My wife and I have owned a RAV4 from the first year they were built (1996) until the present day, and in general they have been good vehicles. However, this week we learned that our current model from 2002 has a design flaw that Toyota has avoided publicizing that will almost certainly affect every RAV4 from that vintage (2001-2003). I did a huge amount of research on this, and I thought I'd pass on what I'd learned to those who read this blog in the hopes that I'll save you some time and money and trouble down the road. Ha ha.
The problem starts when the car starts to have a "rough" or "harsh" shift. In our case, it was one "thunk" in the morning followed by no problems for the rest of the day, then another thunk or two the next day. If you continue to drive the car under these conditions, you are asking to have your transmission replaced or rebuilt, which if replaced can cost up to $5000 or more.
When you take it to a dealer or a shop, they will be very confused, as the diagnostics may not indicate any problem at all, or perhaps a transmission issue. The thing is, this isn't specifically a tranny issue, it has to do with the Engine Control Module, or ECM, the computer that controls the shift points in your automatic transmission. I should note here that manual transmissions do not have this problem. From my research, it appears that the problem has to do with electrolytic capacitors in the ECM that can't stand up to heat over time, and the ECM is placed within the car (behind your glove box) so that they will eventually fail.
Toyota issued a Technical Service Bulletin, or TSB, in 2006 on this issue, TC002-06, wherein they are authorized to replace the ECM in your car so long as it is within the "emissions" warranty period, which is 8 years or 80,000 miles from the initial date of purchase. Unfortunately, our car was five days out of this period, although we are under 80k miles by quite a bit. If you need to replace the ECM out of warranty, Toyota will charge you about $1700. There are sites online that sell the ECM for about half of that cost, and your mechanic should be able to replace it very easily (or you, if you are so inclined).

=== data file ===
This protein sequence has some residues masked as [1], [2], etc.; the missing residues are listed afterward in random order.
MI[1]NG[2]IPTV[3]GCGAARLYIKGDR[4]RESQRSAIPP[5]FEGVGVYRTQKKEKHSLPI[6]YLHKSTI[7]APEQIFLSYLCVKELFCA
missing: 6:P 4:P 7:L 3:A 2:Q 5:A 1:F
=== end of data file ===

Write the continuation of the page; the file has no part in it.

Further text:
However, my research showed that this works some of the time. Toyota did issue a recall to "reflash" these ECMs (which was done to our car back in 2007, although I have no recollection of them doing it or telling us about it), but since the problem is in the hardware rather than the software, this is unlikely to do much more than fix the problem long enough so that your car will be out of warranty when it *does* happen. To make matters worse, Toyota won't replace the ECM unless your car exhibits the problem, so no preventative solution there unless you have a spare $1700 laying around.
Interestingly, the solution that I've chosen to go with initially is to pull the ECM and send it off to a garage in Brooklyn (www.rav4ecm.net) that has studied the problem and has a fix - replace the caps. In fact, if you ship it overnight and they get it by noon the next day, they will express ship it back to you for receipt the day after that. The cost - $250 plus your initial shipping cost. While $250 is still a pretty penny for many in this economic climate, it's much cheaper than even the $800 for a brand new ECM that may or may not have the problem fixed. I also plan to have the tranny fluid flushed and replaced on the off chance that some loose metal might be rattling around in there, and I'm paying the mechanic we've gone to for years to remove and reinstall the ECM so that they're happy - they spent considerable time on the phone with me, much of it saying that they were "positive" that it was the transmission. Not surprisingly, almost everyone who has had this problem reports a similar experience with their mechanic, as the diagnostics to measure the problem are also faulty.